• Put the (110) diaphragm on the (113) pilot seat.
  • Take the (565) with the pilot plug by the small ball. Then put the spring in the valve body with the smaller end facing up.

565 pilot seat and pilot plug

  • Thread the (565) down by hand then tighten gently with socket wrench. Be careful not to overtighten because you could damage the gasket.
  • Verify that the pilot plug can move freely and returns with the spring tension before continuing.
  • Put the diaphragm on the new diaphragm plate.
  • Then tighten the diaphragm nut and plate with the channel locks.
  • Use the spacer ring around the diaphragm to know how much to tighten it. If it is too tight, the diaphragm will be distorted and not fit correctly inside of the spacer ring.

spacer ring

  • Place the assembly on top of the pilot housing. While holding it in place, install the (113) pilot seat and (1701) diaphragm into the diaphragm plate.
  • Then gently tighten, being careful not to over-tighten it.
  • Make sure the (1701) diaphragm is centered in the pilot housing.
  • Use the 9/16 socket wrench to remove the breather plug from the upper housing. This will be an extra piece.

remove breather plug

  • Apply Loctite to the (262) nipple (2” specific) and hand thread it into the (YAS) filter.
  • Apply Loctite to the other end of the nipple and hand thread it into the upper housing.
  • Use channel locks on the filter to fully tighten it. The filter cap will point to the downstream side of the valve.
  • Your supplied air to the regulator will come to the bottom port of this filter. It’s important to clear the airline of any debris before hooking it up.
  • Using Loctite, install the gauge into the filter.
  • If you have supply air ready, you can connect it now to the bottom port of the filter to test the seal of the pilot plug. With air pressure to the valve, press down on the pilot plug to clear any debris that might be in the pilot plug area. Feel for any air leaks over the pilot plug. If you can feel an air leak with your hand, the seat may be loose or overtightened, compromising the gasket. There may also be debris on the pilot plug, preventing it from sealing.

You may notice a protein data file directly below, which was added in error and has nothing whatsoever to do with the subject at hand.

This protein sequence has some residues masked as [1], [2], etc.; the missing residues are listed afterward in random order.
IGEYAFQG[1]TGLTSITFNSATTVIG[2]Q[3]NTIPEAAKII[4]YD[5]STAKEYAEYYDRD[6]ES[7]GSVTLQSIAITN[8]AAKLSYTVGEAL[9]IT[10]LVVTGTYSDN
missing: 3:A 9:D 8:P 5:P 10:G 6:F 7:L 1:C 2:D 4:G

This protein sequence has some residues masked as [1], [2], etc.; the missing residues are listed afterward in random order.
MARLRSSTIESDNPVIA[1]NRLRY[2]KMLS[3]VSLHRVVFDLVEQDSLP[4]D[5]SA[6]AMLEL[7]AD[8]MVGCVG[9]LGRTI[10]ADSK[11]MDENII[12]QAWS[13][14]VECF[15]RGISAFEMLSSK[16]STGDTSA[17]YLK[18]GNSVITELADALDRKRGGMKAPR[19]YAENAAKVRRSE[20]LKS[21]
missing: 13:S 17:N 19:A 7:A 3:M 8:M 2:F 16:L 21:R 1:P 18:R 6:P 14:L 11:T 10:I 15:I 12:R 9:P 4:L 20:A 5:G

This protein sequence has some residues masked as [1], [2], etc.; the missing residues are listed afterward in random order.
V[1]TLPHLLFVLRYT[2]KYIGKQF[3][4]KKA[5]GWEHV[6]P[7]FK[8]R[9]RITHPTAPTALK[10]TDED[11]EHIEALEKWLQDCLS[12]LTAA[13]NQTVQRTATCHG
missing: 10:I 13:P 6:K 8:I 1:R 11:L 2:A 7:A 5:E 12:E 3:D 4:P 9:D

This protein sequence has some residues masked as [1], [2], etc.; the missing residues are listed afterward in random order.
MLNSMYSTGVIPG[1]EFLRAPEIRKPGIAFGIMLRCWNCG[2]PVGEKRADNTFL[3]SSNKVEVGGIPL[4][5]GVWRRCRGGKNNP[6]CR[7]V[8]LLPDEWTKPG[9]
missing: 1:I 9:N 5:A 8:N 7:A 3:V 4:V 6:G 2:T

debris on pilot plug

  • If the pilot plug is operating correctly, isolate the supply air to the valve before reassembling the rest of the regulator.
  • Re-install the pilot housing on the upper housing, aligning your marks and making sure it’s centered so you don’t pinch the diaphragm.
  • Place the spacer ring around the diaphragm and align it with the bolt holes.
  • Replace the lower spring plate, spring and upper spring plate.
  • Align the bonnet with your markings and hand-start the bolts.
  • Hand-start your tubing connectors.
  • Then fully tighten your bonnet bolts in a crisscross pattern.
  • Now fully tighten the tubing connectors.
  • Using Loctite, thread the new (699) plug into the hole where the gauge used to be.
  • Lastly, tighten your adjustment bolt on top for your desired set point. The instrument air you supply to the regulator needs to be at least 60% of upstream pressure. So if you’re trying to hold 100 PSI, you need at least 60 PSI of supplied air. If you have the ability, just match the supply air pressure with your set point. This will ensure proper operation of the regulator.

We have several solutions available to help you meet your company’s ESG goals, including electric actuators and pilots, non-vent control valves and more.

For more information, check out the website or speak with an expert at your local Kimray store or authorized distributor.